‘LIQUOR at Kenny’s and Kovak’s…’
courtesy of ‘ellievanhoutte’
Before today, if you were looking to buy booze on a Sunday, then Montgomery County was not your friend as it tightly controlled the 24 county-owned liquor stores and prohibited the sale of alcohol on Sundays.
Now in an executive order from County Executive Ike Leggett, that should pass today and will be in place by the end of November, county-owned liquor stores will be able to open for business on Sundays. This six-month trial has some estimating that the county will pull in an additional $2 million a year . Skol!
courtesy of ‘bionicteaching’
It’s been 24 years since Matthew Broderick enlightened a nation of high school students regarding his wayward ways but it appears students enrolled at Churchill High in Montgomery Country are finally following in his footsteps.
The Washington Post announced today that police, prosecutors, and school officials are now examining a case where at least eight students allegedly used a USB device to steal teachers’ passwords and change 54 students grades.
The investigation is in the beginning stages at the moment, but school Principal Joan C. Benz confirmed that a criminal investigation ongoing.
What we DO know is an internal investigation of Churchill High proved that the grades of 54 students were altered during the Fall 2009 semester. Investigators have subpoenaed all records from the school system and have informed almost 700 families that their students’ grades are now in the hands of the state’s attorney’s office.
At this time, the school system does not know if the 54 students who had their grades changed knew that they had been.
The school is scheduled to hold a community meeting Monday evening at 7 to answer any questions.
courtesy of ‘MattHurst’
WMATA quietly announced last night it has lifted a long-standing ban on allowing independent safety monitors access to Metro tracks. Metro board Chairman Jim Graham met with WMATA higher-ups yesterday and it had some result, supposedly. Late Tuesday, WMATA officials said that the Tri-State Oversight Committee (TSOC TOC) does have the authority to carry out safety inspections and ensuring employees are complying with safety rules and regulations.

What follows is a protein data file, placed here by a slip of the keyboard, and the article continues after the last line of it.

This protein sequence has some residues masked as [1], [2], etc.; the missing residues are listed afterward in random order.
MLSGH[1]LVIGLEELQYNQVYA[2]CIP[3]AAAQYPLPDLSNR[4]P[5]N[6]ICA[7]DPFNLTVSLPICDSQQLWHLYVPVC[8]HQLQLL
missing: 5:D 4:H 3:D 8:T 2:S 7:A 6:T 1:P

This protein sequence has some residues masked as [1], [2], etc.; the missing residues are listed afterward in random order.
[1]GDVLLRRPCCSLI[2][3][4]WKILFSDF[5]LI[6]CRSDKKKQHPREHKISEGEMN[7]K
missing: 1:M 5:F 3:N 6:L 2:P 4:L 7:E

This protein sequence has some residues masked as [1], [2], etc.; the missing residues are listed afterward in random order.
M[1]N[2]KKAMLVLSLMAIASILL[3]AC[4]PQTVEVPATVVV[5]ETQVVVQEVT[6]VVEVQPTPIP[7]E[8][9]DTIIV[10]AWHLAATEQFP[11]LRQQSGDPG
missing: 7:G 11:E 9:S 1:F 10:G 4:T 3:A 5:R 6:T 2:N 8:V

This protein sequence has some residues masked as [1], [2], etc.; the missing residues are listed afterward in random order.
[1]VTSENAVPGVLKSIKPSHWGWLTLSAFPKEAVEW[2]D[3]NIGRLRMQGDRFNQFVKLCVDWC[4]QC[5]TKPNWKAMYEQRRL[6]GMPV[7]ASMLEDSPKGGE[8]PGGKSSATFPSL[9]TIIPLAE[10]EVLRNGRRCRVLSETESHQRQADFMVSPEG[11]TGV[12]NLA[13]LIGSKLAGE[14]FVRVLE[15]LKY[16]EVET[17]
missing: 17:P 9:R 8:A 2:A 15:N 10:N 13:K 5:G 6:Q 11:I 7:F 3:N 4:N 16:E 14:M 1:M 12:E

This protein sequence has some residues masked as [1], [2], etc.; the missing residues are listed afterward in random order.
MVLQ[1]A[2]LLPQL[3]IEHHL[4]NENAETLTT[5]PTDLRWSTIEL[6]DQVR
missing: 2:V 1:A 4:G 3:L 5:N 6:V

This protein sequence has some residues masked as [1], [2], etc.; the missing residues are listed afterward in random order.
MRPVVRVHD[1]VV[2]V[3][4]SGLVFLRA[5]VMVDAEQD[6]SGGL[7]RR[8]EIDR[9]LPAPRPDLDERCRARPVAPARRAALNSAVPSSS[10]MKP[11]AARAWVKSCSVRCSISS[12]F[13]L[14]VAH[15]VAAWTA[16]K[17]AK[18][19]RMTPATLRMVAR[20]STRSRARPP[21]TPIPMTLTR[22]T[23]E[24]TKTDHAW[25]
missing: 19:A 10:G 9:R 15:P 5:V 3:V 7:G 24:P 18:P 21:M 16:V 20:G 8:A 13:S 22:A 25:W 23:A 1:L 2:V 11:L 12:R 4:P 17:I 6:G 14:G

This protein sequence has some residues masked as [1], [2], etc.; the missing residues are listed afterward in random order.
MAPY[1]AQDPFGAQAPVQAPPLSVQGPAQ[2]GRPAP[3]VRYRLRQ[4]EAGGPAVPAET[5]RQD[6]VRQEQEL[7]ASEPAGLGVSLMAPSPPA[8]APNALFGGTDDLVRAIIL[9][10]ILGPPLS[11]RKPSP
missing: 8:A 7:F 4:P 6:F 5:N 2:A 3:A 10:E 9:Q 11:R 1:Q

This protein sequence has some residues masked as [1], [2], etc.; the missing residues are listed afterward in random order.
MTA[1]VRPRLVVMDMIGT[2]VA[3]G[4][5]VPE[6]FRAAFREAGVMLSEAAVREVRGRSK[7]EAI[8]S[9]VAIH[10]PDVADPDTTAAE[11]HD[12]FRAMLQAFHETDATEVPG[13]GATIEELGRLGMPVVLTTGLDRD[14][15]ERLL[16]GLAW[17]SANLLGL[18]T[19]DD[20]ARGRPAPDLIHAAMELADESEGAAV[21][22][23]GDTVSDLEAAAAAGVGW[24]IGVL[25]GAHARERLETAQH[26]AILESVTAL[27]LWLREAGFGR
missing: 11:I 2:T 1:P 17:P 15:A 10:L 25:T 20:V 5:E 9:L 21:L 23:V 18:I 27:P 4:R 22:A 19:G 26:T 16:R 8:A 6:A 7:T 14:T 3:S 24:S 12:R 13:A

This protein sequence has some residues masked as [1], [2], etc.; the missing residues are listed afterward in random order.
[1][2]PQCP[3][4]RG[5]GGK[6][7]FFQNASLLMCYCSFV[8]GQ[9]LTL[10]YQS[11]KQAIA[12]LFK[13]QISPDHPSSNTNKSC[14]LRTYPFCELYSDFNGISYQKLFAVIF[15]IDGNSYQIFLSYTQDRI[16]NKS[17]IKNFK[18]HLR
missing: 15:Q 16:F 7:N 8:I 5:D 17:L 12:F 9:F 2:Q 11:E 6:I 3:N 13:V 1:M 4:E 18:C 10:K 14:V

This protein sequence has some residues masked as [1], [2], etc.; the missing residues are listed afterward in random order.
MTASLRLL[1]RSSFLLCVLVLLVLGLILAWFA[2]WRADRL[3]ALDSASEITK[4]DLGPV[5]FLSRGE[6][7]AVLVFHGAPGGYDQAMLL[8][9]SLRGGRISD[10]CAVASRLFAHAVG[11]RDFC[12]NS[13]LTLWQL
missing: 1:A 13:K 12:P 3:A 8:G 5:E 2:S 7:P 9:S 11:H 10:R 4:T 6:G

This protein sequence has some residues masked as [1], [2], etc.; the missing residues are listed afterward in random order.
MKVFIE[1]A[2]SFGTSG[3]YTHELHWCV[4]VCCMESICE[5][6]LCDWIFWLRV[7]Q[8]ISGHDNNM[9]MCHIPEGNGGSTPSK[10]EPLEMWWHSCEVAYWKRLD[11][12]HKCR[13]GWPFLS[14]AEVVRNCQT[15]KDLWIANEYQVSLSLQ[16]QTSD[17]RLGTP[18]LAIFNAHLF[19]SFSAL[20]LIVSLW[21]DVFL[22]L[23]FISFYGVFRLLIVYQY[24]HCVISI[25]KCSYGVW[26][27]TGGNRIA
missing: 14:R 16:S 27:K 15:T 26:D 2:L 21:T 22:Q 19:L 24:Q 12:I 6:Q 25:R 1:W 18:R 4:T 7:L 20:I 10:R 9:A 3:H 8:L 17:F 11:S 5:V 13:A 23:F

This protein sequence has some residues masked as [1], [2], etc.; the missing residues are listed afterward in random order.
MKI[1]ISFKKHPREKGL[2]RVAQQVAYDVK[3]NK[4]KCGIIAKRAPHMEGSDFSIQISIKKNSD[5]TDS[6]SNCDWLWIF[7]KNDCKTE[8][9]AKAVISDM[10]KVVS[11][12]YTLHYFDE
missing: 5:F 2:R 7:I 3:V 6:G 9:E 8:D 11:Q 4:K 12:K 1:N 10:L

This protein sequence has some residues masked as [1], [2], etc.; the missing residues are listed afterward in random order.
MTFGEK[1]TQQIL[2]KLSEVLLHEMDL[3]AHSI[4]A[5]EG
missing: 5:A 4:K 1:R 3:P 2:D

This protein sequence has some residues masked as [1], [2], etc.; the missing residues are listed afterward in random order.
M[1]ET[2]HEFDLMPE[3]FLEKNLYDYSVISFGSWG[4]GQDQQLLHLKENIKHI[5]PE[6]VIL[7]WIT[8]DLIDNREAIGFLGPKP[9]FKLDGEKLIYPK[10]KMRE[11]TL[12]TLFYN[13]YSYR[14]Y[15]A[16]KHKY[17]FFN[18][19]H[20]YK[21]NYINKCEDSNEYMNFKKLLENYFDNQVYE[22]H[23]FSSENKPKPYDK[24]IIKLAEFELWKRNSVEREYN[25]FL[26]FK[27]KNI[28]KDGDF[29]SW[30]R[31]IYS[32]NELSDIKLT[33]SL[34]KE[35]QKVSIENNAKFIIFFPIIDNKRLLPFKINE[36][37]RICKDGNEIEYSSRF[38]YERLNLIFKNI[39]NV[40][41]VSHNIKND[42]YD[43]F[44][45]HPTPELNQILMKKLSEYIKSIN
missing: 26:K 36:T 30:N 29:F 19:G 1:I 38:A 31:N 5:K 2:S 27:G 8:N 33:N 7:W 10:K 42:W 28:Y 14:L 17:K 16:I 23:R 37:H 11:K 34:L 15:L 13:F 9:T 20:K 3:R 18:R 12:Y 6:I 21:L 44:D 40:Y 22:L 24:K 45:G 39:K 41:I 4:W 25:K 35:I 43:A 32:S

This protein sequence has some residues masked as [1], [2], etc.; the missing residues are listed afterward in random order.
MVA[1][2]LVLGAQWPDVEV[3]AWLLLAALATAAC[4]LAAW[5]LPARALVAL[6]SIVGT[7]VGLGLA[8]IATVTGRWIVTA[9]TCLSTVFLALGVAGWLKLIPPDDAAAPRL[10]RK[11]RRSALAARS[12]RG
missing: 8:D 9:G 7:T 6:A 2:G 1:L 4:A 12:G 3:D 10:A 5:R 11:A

But once again, Metro fails to communicate. Eric Madison, chairman of the oversight committee, told the Washington Post that as of last night, no one from Metro had contacted him about removing the ban; he considers the ban still in place. The Metro press release appears contradictory to what the TSOC TOC has heard previously and didn’t contain any new information, so until WMATA provides the committee with a formal written agreement, they consider the ban still in effect. Madison told WaPo “[w]e want to get something in writing that lays out the specifics of how we access the right of way and that sort of thing. This has gone on long enough.”
We feel your pain, Mr. Madison. Continue reading
‘Do You Slow for Speed Cameras?’
courtesy of ‘Wayan Vota’
On Thursday, Big Brother is allowed to catch you speeding in Maryland. But will he really be watching?
The use of automated speed cameras becomes legal in Maryland tomorrow, but according to WaPo, few communities are jumping up to embrace it. Currently Gaithersburg, Chevy Chase Village, Takoma Park and Rockville employ the electronic devices – have been since 2006, since they went through the steps to use them. But some counties in the state have indicated they don’t plan on taking advantage of the new law.
The Maryland speed camera law was passed this past April. According to the law, before cameras can be used in other Maryland jurisdictions, the county or town council must hold a public hearing and give its approval. If the cameras are on federal or state highways, the approval of the State Highway Administration is required. Baltimore County has already authorized their use and several Prince George’s municipalities have started the process. (That would be Riverdale Heights, Berwyn Heights, New Carrollton, Bowie, District Heights and Cheverly, if you’re keeping track.)
Howard and Anne Arundel counties have no immediate plans but are taking initial steps to set aside money for possible programs. Continue reading